I’ve waited a long time to figure out if I need to forgive you. I’m honestly at a standstill even thinking about it. I really don’t know how to say this, but I do think it’s time for me to say something. So, here goes.
I’m sorry you didn’t open your eyes to see the red flags being waved right in front of your face. I’m sorry you weren’t proactive or as concerned as I. I’m sorry you were clueless and that your ignorance failed my child. I’m sorry your medical knowledge of vaccines paled in comparison to mine. I’m sorry you were ignorant of the answers from my endless list of questions. I’m sorry you wasted my time telling me ‘boys will be boys’ and ‘to just wait it out’ when Ronan needed help right away. I’m sorry I didn’t leave your practice and dangerous decisions sooner. I’m sorry I didn’t know as much as I do now. I’m sorry your patients’ parents are still accepting the drivel that comes from your practice about vaccinations, unnecessary and hazardous mind-altering medications and overly-prescribed antibiotics. I’m sorry I have to tear a new one into you now because I should have done it sooner.
No parent should feel as alone, scared, worried, angry and as destroyed as I felt while Ronan was under your care. No parent should witness what happened to their child like I did. No one should witness that and later be told it was acceptable damage for the good of others.
No parent should walk through life not knowing what to do next. No parent should have to face the agonizing decisions I’ve had to. No parent should have to fight as hard as scores of parents now have to. No parent should be left high and dry with nowhere to turn for help like so many other parents have. No parent should expect or demand an apology from someone who promised to do no harm in the first place. None.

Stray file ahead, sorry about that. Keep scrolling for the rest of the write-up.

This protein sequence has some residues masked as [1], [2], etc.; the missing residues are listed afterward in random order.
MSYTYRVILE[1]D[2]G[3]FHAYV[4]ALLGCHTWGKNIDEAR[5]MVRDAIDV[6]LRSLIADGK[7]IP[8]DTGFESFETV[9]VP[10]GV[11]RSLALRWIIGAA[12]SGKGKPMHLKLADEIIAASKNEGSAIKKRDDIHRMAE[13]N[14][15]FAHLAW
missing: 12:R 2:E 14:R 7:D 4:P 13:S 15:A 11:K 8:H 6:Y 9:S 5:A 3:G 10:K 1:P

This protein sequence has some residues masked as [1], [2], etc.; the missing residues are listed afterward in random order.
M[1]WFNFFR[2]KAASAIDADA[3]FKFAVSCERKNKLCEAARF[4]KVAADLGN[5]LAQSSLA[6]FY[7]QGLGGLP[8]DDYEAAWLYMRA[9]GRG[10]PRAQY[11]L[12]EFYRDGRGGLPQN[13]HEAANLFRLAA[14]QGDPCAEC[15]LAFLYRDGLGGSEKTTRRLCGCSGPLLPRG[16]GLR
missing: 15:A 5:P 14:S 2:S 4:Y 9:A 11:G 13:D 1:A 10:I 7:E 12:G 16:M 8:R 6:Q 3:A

One more thing, Doc. When one forgives his offender the last part of the apology usually includes not only a renewal for the relationship to be whole again, but also a promise, a promise to never commit the offense again. See, that’s a problem. Not on my end but for your apology, when you make it….it won’t be a true apology if you are still doing to children what you did to my son. You still promote what injured Ronan. You still haven’t heeded the warning. You still don’t see the big picture—that one-size-fits-all really does not fit all. You still jeopardize for the greater good.
You can’t help make this all go away until you take a step back. Not until you look at the children you treat as human beings instead of collateral will you be ready. When that happens, and when you rectify what you have helped destroy, then we can talk.
It’s with a heavy heart that I apologize that I cannot truly offer any forgiveness. I pray to God that I can because it’s nearly impossible for me to stop thinking about how Ronan and countless other children ended up where they are today. Someday I hope to have the strength to completely move past the pain and sadness. One day I’ll be able to find forgiveness. Until then I’ll be here waiting for you to offer yours.
Cathy Jameson is a Contributing Editor for Age of Autism.